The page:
(Flickr/Millennium Promise)

“Two heads are better than one.” This saying applies to many things, including business cooperatives. Pooling resources, groups of people achieve better results than each does alone. For example, a farmer may not be able to afford the newest tools; sharing those tools with others gives the farmer access to the tools at a lower cost. With those savings, the farmer can use the new technology to increase production.

In the weeks leading up to the 2015 Global Entrepreneurship Summit, attention is on Africa, with Kenya co-hosting this year’s summit. Cooperatives enhance communities’ well-being and promote job creation all across the continent.

Two examples of African cooperatives:

(Flickr, USAID/Tanzania)

Twelve women in Tanzania in the Wanawake Kwanza (Women First) growers association have grown enough vegetables on a 0.4-hectare plot to save up $500 in two months. Their success led the village to grant them another 0.6 hectares. Other women in the village have noticed their success and started their own smaller groups.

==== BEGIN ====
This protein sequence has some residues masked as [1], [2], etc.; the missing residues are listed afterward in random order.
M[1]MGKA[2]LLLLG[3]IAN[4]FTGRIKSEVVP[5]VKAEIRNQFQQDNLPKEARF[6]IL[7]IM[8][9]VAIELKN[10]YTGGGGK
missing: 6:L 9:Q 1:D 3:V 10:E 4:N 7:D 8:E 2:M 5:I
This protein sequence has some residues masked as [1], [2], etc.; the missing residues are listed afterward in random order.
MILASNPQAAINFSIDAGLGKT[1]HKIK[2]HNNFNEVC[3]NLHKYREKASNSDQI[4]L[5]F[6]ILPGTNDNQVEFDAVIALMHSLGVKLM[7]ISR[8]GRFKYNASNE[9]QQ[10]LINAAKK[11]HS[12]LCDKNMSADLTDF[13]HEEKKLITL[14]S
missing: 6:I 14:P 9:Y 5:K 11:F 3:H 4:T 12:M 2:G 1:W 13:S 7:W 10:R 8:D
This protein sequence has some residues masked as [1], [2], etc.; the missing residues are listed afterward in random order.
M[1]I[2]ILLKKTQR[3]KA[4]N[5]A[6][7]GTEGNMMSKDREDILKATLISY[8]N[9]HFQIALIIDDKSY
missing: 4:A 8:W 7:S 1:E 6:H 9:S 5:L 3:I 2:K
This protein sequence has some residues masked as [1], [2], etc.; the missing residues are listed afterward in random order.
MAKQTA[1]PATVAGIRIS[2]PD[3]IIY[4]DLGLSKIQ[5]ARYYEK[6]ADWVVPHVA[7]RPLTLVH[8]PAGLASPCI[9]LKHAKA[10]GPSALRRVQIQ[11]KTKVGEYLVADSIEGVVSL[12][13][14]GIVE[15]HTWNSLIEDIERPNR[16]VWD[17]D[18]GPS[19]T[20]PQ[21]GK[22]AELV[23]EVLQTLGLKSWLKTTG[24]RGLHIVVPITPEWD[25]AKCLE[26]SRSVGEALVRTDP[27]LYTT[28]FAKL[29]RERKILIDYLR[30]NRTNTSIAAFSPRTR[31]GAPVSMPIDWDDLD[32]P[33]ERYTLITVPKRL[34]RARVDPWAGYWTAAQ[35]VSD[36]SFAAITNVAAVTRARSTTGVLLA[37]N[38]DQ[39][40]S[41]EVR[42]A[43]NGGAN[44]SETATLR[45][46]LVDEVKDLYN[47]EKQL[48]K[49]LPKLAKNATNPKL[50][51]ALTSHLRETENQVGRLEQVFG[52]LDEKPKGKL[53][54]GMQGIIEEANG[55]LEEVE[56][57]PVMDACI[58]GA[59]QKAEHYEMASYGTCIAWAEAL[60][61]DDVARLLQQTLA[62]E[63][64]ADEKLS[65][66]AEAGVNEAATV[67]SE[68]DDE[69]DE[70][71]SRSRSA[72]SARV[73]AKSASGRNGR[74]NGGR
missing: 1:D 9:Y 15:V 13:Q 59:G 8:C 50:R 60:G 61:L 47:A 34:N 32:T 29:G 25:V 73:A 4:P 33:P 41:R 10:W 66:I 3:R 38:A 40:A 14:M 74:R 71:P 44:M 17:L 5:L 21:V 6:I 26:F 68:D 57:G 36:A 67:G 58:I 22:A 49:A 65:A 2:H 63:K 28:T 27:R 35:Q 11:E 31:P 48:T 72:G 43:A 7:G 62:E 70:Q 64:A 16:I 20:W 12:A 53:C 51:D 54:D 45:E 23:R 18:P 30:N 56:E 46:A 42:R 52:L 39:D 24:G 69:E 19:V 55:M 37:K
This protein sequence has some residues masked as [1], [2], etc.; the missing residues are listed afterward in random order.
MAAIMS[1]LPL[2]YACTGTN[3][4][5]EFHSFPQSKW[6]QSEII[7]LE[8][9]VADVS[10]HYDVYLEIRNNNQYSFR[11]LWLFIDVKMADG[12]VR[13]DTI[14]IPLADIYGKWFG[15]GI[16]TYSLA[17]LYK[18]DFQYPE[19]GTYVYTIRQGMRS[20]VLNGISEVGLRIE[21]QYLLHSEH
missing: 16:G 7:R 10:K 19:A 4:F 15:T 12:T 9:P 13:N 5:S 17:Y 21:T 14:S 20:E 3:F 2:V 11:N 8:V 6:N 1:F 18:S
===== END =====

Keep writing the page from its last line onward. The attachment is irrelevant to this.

(Flickr, USAID/F. Shideh, TIS IOM)

In Somaliland, tailoring is a male-driven industry, but these women saw an opportunity to create their own designs and formed a tailoring cooperative. They submitted a proposal, and with the help of a U.S. grant, their dream became a reality.

These and other types of entrepreneurial cooperatives exist all over the world. If you want to join or start your own cooperative, follow #GES2015Kenya.